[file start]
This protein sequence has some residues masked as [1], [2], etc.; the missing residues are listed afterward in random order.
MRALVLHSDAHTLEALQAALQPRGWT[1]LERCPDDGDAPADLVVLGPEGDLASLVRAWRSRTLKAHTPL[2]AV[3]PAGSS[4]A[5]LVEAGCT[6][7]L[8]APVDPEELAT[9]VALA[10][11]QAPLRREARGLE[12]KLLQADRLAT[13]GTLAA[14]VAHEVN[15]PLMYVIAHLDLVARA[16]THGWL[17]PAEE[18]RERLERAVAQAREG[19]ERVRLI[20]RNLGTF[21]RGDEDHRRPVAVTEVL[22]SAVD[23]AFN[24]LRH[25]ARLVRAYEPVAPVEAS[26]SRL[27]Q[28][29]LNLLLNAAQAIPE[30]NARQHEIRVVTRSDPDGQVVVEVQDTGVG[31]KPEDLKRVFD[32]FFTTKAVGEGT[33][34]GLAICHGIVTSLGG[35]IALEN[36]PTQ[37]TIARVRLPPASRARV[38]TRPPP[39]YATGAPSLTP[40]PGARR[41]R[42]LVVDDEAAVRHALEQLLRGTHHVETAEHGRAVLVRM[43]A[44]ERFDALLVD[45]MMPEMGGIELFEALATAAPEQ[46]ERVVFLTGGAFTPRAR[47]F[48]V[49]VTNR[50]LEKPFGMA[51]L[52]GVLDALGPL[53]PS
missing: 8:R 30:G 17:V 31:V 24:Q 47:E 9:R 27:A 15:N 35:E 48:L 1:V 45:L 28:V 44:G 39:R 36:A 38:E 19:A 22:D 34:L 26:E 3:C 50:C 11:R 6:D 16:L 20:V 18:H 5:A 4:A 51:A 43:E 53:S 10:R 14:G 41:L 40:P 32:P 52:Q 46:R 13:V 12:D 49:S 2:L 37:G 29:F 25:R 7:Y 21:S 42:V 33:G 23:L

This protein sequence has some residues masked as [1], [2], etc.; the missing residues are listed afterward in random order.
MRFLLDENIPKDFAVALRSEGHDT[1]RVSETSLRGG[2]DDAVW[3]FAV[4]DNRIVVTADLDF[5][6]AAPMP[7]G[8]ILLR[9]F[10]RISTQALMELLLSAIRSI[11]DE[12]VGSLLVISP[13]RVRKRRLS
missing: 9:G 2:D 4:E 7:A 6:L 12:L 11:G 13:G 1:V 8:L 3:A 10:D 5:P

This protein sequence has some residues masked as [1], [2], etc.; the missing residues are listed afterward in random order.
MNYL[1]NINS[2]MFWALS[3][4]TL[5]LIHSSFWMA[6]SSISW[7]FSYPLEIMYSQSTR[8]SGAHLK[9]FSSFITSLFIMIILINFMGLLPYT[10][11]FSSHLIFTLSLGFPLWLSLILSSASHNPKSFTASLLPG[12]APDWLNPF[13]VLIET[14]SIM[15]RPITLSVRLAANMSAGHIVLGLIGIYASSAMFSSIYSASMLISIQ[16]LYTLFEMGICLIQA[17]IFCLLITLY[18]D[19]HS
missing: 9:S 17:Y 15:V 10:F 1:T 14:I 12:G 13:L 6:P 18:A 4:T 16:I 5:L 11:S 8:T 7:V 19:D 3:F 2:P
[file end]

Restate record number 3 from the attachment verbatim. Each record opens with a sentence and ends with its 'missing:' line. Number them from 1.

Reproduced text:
This protein sequence has some residues masked as [1], [2], etc.; the missing residues are listed afterward in random order.
MNYL[1]NINS[2]MFWALS[3][4]TL[5]LIHSSFWMA[6]SSISW[7]FSYPLEIMYSQSTR[8]SGAHLK[9]FSSFITSLFIMIILINFMGLLPYT[10][11]FSSHLIFTLSLGFPLWLSLILSSASHNPKSFTASLLPG[12]APDWLNPF[13]VLIET[14]SIM[15]RPITLSVRLAANMSAGHIVLGLIGIYASSAMFSSIYSASMLISIQ[16]LYTLFEMGICLIQA[17]IFCLLITLY[18]D[19]HS
missing: 9:S 17:Y 15:V 10:F 1:T 14:I 12:G 13:L 6:P 18:A 4:T 16:I 5:L 11:S 8:T 7:V 19:D 3:F 2:P